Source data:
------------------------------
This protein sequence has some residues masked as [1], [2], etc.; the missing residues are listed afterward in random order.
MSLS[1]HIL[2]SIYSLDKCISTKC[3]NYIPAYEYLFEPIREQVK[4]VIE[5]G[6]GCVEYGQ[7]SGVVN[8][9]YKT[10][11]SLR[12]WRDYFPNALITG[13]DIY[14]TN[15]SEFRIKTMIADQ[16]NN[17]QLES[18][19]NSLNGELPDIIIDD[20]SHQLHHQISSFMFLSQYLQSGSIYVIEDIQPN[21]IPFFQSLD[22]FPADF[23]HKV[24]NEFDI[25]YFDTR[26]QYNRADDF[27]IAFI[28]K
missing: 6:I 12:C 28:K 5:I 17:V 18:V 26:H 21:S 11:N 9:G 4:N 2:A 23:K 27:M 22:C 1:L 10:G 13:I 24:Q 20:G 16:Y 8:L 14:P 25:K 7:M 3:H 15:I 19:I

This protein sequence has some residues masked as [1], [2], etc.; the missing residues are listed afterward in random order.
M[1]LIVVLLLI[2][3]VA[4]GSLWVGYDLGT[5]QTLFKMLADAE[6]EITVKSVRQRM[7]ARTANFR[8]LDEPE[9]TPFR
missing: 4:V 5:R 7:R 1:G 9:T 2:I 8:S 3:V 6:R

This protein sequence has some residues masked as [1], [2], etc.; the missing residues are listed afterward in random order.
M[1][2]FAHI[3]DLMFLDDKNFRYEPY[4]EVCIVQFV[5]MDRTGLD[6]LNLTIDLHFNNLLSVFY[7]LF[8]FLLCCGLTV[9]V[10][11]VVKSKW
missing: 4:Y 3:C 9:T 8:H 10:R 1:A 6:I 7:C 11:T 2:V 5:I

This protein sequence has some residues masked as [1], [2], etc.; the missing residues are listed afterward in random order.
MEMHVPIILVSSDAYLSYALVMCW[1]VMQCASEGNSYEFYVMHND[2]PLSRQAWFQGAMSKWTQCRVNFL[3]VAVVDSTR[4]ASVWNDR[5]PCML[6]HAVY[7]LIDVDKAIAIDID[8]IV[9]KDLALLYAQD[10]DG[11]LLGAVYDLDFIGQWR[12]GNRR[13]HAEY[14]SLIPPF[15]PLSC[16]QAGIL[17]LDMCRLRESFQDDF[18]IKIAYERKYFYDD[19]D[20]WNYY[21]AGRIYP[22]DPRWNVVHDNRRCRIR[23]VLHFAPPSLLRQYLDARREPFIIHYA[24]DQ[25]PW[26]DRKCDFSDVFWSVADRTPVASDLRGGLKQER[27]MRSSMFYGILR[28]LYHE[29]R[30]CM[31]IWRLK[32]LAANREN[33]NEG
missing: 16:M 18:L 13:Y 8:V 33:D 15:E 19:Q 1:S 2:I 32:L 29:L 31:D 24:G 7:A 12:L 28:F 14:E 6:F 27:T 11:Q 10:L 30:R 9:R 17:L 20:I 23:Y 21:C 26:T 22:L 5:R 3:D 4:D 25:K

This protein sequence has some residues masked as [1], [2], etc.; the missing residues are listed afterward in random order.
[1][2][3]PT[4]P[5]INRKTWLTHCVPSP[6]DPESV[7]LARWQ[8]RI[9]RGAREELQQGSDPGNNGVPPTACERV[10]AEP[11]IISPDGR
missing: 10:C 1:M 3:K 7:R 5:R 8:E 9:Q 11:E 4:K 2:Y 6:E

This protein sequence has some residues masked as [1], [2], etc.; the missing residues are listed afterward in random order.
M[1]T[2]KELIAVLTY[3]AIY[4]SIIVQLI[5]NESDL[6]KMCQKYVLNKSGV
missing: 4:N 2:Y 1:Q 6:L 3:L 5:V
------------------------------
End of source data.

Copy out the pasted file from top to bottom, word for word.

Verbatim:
This protein sequence has some residues masked as [1], [2], etc.; the missing residues are listed afterward in random order.
MSLS[1]HIL[2]SIYSLDKCISTKC[3]NYIPAYEYLFEPIREQVK[4]VIE[5]G[6]GCVEYGQ[7]SGVVN[8][9]YKT[10][11]SLR[12]WRDYFPNALITG[13]DIY[14]TN[15]SEFRIKTMIADQ[16]NN[17]QLES[18][19]NSLNGELPDIIIDD[20]SHQLHHQISSFMFLSQYLQSGSIYVIEDIQPN[21]IPFFQSLD[22]FPADF[23]HKV[24]NEFDI[25]YFDTR[26]QYNRADDF[27]IAFI[28]K
missing: 6:I 12:C 28:K 5:I 17:V 18:V 26:H 21:S 11:N 9:G 4:N 2:A 23:K 27:M 22:C 1:L 10:G 13:I 24:Q 20:G 16:Y 8:L 14:P 25:K 7:M 3:H 15:I 19:I

This protein sequence has some residues masked as [1], [2], etc.; the missing residues are listed afterward in random order.
M[1]LIVVLLLI[2][3]VA[4]GSLWVGYDLGT[5]QTLFKMLADAE[6]EITVKSVRQRM[7]ARTANFR[8]LDEPE[9]TPFR
missing: 4:V 5:R 7:R 1:G 9:T 2:I 8:S 3:V 6:R

This protein sequence has some residues masked as [1], [2], etc.; the missing residues are listed afterward in random order.
M[1][2]FAHI[3]DLMFLDDKNFRYEPY[4]EVCIVQFV[5]MDRTGLD[6]LNLTIDLHFNNLLSVFY[7]LF[8]FLLCCGLTV[9]V[10][11]VVKSKW
missing: 4:Y 3:C 9:T 8:H 10:R 1:A 6:I 7:C 11:T 2:V 5:I

This protein sequence has some residues masked as [1], [2], etc.; the missing residues are listed afterward in random order.
MEMHVPIILVSSDAYLSYALVMCW[1]VMQCASEGNSYEFYVMHND[2]PLSRQAWFQGAMSKWTQCRVNFL[3]VAVVDSTR[4]ASVWNDR[5]PCML[6]HAVY[7]LIDVDKAIAIDID[8]IV[9]KDLALLYAQD[10]DG[11]LLGAVYDLDFIGQWR[12]GNRR[13]HAEY[14]SLIPPF[15]PLSC[16]QAGIL[17]LDMCRLRESFQDDF[18]IKIAYERKYFYDD[19]D[20]WNYY[21]AGRIYP[22]DPRWNVVHDNRRCRIR[23]VLHFAPPSLLRQYLDARREPFIIHYA[24]DQ[25]PW[26]DRKCDFSDVFWSVADRTPVASDLRGGLKQER[27]MRSSMFYGILR[28]LYHE[29]R[30]CM[31]IWRLK[32]LAANREN[33]NEG
missing: 16:M 18:L 13:Y 8:V 33:D 15:E 19:Q 1:S 2:I 32:L 29:L 31:D 24:G 7:A 12:L 28:F 14:E 6:F 27:T 11:Q 10:L 30:R 9:R 17:L 20:I 23:Y 21:C 26:T 22:L 5:R 3:D 4:D 25:K

This protein sequence has some residues masked as [1], [2], etc.; the missing residues are listed afterward in random order.
[1][2][3]PT[4]P[5]INRKTWLTHCVPSP[6]DPESV[7]LARWQ[8]RI[9]RGAREELQQGSDPGNNGVPPTACERV[10]AEP[11]IISPDGR
missing: 10:C 1:M 3:K 7:R 5:R 8:E 9:Q 11:E 4:K 2:Y 6:E

This protein sequence has some residues masked as [1], [2], etc.; the missing residues are listed afterward in random order.
M[1]T[2]KELIAVLTY[3]AIY[4]SIIVQLI[5]NESDL[6]KMCQKYVLNKSGV
missing: 4:N 2:Y 1:Q 6:L 3:L 5:V